I recently came back from a study trip in Molise with my university. Now, most people will think where in the heck is that? Molise is a very small region in the center-south of Italy, right above Puglia (the heel of Italy). I went in a group of 15 for one week, we visited many producers, farmers, foragers, bakers, all of them producing food on a small-scale and according (more or less) to slow food philosophy, so most of them were all organic, growing as sustainably as possible, using local and old varieties (no hybrid seeds from Monsanto!), supporting local communities and so on. Molise is a wonderful region, I don’t think I would have gone there by myself because most people in Italy don’t even acknowledge it as part of the Italian territory but it truly has lots to discover from. Their gastronomy is similar to the mediterranean diet of many southern regions, but of course with some differences…lots of bitter greens (they call them “garden greens”), olive oil, fish etc. We discovered many new recipes and like most southern cuisines it also was mainly a “poor” diet, meaning that most recipes call for leftovers, many plant foods, grains etc. Nonetheless, we also visited a cheese producer (specialized in CacioCavallo) and also the fish port in Termoli.
It was a great trip, thanks to the group of people and mainly to the wonderful people we met. It is one thing to study about food on the books and all the issues/challenges we face today, and another thing to actually visit and talk to people really helping our planet growing food in a certain way, without following the “flow” of modern agriculture and going against today’s lobbying interests.
I left with an empty suitcase because I knew I would be bringing back food from the trip (and also to stay light since we were sleeping in a different place every night!). By the end of the week I had gathered 6 liters of extra virgin olive oil, ancient grains (wheat, barley, spelt), corn flour, hemp flour, pastas, tomato cans…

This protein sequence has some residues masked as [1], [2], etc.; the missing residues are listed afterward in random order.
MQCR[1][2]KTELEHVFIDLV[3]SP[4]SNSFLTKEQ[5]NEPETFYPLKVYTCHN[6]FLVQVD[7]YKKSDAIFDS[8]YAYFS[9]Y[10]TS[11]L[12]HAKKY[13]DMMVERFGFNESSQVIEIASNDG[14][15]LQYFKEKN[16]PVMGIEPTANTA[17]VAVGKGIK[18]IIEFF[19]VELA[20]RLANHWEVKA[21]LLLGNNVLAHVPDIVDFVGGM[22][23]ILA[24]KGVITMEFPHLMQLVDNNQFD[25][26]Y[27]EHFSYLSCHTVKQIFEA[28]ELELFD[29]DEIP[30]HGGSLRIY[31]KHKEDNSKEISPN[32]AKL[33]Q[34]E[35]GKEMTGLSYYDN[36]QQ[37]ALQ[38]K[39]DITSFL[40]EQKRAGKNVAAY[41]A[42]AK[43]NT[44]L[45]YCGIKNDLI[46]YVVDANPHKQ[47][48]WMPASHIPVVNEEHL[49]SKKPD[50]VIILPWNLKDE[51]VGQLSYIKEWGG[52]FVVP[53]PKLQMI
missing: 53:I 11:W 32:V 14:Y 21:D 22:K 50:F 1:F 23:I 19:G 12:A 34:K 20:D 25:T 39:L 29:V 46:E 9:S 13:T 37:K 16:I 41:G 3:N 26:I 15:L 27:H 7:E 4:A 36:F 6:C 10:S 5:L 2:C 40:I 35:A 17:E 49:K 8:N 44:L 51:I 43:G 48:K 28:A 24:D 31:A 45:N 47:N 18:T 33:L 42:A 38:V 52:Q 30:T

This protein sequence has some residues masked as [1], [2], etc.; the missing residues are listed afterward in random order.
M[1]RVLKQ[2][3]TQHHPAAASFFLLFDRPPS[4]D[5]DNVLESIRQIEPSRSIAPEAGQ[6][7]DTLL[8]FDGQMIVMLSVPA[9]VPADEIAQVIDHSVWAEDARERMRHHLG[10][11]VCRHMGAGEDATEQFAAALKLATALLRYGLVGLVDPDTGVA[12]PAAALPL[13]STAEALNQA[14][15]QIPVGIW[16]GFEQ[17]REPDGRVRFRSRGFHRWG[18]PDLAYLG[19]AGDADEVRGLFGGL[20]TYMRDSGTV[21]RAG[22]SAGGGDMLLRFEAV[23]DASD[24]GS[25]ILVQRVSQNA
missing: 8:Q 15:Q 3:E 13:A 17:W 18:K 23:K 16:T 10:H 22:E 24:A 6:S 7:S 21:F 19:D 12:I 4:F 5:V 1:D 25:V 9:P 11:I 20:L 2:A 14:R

We would visit many farms or family run businesses and part of the learning was also eating their food prepared by them… it’s understandable we all came back weighting a few more kilos than before…but that’s ok, that’s what diets are for. 🙂
So, last weekend I prepared a dish we had on the trip, using this ancient wheat variety I brought back from this farm owned by Modesto Petacciato. To be honest, I had thought of planting it in our garden, but my mom saw the bag in the counter and decided to cook it; it’s ok, I brought plenty back so there’s more to use as seeds 😉
I made a salad with the wheat and fava beans (aka broadbeans, still in season here) and brought it over to friends for dinner.
•INGREDIENTS• (for 4-6 as side)
→200 gr wheat berries (or use farro, barley..), soaked for 4-6 hours or overnight
→200 gr fresh fava beans, shelled
→large bunch of mint
→1/4 cup pumpkin seeds, toasted
→1 big spring onion
→juice of 1/2 lemon
→extra virgin olive oil
→salt & pepper
Drain the soaked wheat and cook in a big pot of salted water until done but still crunchy, drain and let cool. In the meantime toast the seeds, chop the onion, shell the fresh fava beans and if necessary (if they’re really big) take also the outer layer off, it’s a time-consuming job but it will be well appreciated.
Mix the wheat berries, favas, chopped onion, chopped toasted seeds, chopped mint. Dress with lemon juice, olive oil (ratio 1:2), salt and pepper.
It will keep in fridge for couple days after too.